CV of presenting author
Dipl.Ing.Peter Irsigler study at the Johannes Kepler University in Linz physics (1977-1983). He joined Infineon the wafer production in Villach in 1984. He started with process integration for DRAM, CMOS and power devices. Later on he was manager for power technologies and unit processes. Now he is responsible for development, transfers and innovation in the wafer fabrication Villach and responsible for the conversion of technologies to 300mm wafer diameter.

11:55
Status of silicon carbide substrate production by physical vapor transport method
  Matthias Stockmeier, Deputy Manager R&D, SiCrystal AG
Status of silicon carbide substrate production by physical vapor transport method
Matthias Stockmeier

Matthias Stockmeier
Deputy Manager R&D
SiCrystal AG

Abstract
4H Silicon Carbide has always been a favorite candidate as substrate material for high power electronics due to its wide bandgap, high electric breakdown field and high thermal conductivity. Possible benefits range from improved high voltage switching for energy savings in electric power conversion systems to sensors for harsh environments. Since the beginning of SiC development in the 1990s, the substrate diameter was continuously increased and today substrates with a diameter up to 150mm are commercially available. In parallel, the crystal quality has been improved. Main defect types, like micropipes and polytype conversions, have been markedly reduced and uni-polar devices like SBD have entered mass production. Today, the reduction of dislocations is in the focus of material research. Especially basal plane dislocations (BPDs), characterized by a Burgers vector perpendicular to the crystallographic c-axis, are known to enhance the degradation of bipolar electronic devices. In this paper, a discussion on recent developments of SiC substrates produced with the PVT process concerning defects as well as diameter will be given. Special attention will be given to dislocations. Several methods for the evaluation of material properties were applied to determine substrate quality most precisely, e.g. KOH-defect-etching, optical microscopy and high resolution X-ray-diffraction. We found out that several parameters in growth conditions have to be controlled in a proper manner to achieve basal plane dislocation reduction. Based on these investigations we were able to improve our process and the crystal quality significantly. Best values for 100mm 4H substrates show that BPD = 500cm-2, MPD < 0.1cm-2 and rocking curve FWHM-values < 15 arcsec can be achieved.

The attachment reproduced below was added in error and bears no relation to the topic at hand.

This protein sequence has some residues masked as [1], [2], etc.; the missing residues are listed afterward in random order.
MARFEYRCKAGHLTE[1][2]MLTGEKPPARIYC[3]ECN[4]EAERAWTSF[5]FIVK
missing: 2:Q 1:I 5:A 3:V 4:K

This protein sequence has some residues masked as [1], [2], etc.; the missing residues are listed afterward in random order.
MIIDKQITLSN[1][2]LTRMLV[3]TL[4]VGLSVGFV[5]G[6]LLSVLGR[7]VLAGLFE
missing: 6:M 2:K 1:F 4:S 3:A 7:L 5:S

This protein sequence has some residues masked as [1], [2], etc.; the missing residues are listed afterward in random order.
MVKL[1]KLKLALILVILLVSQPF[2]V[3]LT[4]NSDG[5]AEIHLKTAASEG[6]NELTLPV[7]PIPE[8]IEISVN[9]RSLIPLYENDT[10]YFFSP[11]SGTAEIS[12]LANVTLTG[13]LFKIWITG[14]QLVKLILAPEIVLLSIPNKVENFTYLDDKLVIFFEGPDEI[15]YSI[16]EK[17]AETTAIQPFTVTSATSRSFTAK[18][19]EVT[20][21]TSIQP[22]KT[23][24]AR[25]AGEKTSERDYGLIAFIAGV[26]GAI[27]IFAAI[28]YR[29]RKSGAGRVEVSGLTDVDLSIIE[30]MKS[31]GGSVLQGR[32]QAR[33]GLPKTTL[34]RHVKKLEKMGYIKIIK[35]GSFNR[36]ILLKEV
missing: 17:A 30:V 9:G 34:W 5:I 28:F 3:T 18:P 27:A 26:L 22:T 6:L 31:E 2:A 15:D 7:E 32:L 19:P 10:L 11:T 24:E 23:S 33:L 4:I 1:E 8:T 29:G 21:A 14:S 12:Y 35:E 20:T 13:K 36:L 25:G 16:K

CV of presenting author
Dr. Matthias Stockmeier Birthday 30/08/1978 matthias.stockmeier@sicrystal.de Professional Experience: 2013 : Deputy Manager R&D at SiCrystal AG, Germany 2008-2013 : R&D Engineer (Crystal Growth) at SiCrystal AG, Germany Academic Career: 2008: PHD in Crystallography: "Real structure and lattice parameters of SiC: Influence of growth direction, doping and temperature" 2004-2008: Research scientist at university Erlangen-Nuremberg (Crystallography and Structural Physics; Defects and Real structure of SiC) 1999-2004: Studies of Physics (Diploma) at University of Erlangen -Nuremberg, Germany and Joensuu, Finland

12:20 Closing Remark
12:25 LUNCH